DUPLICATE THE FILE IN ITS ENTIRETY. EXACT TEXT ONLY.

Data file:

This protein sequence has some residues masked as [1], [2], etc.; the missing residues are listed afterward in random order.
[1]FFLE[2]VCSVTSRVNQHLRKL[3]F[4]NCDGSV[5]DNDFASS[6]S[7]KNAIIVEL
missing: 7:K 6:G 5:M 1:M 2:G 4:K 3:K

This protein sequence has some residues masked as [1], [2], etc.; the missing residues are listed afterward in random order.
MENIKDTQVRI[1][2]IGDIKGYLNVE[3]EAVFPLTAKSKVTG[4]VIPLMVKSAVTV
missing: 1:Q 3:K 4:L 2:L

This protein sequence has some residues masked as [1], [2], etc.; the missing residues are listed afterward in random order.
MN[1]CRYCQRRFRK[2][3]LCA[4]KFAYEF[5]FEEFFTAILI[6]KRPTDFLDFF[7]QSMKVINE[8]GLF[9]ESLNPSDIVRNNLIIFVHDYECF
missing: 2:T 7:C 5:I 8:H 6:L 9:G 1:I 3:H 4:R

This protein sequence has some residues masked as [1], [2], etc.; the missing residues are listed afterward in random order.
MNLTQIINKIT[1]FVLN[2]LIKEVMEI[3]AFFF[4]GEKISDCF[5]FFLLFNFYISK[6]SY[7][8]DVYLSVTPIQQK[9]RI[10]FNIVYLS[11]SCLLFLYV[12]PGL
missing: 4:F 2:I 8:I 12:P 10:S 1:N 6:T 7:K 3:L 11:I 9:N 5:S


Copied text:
This protein sequence has some residues masked as [1], [2], etc.; the missing residues are listed afterward in random order.
[1]FFLE[2]VCSVTSRVNQHLRKL[3]F[4]NCDGSV[5]DNDFASS[6]S[7]KNAIIVEL
missing: 7:K 6:G 5:M 1:M 2:G 4:K 3:K

This protein sequence has some residues masked as [1], [2], etc.; the missing residues are listed afterward in random order.
MENIKDTQVRI[1][2]IGDIKGYLNVE[3]EAVFPLTAKSKVTG[4]VIPLMVKSAVTV
missing: 1:Q 3:K 4:L 2:L

This protein sequence has some residues masked as [1], [2], etc.; the missing residues are listed afterward in random order.
MN[1]CRYCQRRFRK[2][3]LCA[4]KFAYEF[5]FEEFFTAILI[6]KRPTDFLDFF[7]QSMKVINE[8]GLF[9]ESLNPSDIVRNNLIIFVHDYECF
missing: 2:T 7:C 5:I 8:H 6:L 9:G 1:I 3:H 4:R

This protein sequence has some residues masked as [1], [2], etc.; the missing residues are listed afterward in random order.
MNLTQIINKIT[1]FVLN[2]LIKEVMEI[3]AFFF[4]GEKISDCF[5]FFLLFNFYISK[6]SY[7][8]DVYLSVTPIQQK[9]RI[10]FNIVYLS[11]SCLLFLYV[12]PGL
missing: 4:F 2:I 8:I 12:P 10:S 1:N 6:T 7:K 3:L 11:I 9:N 5:S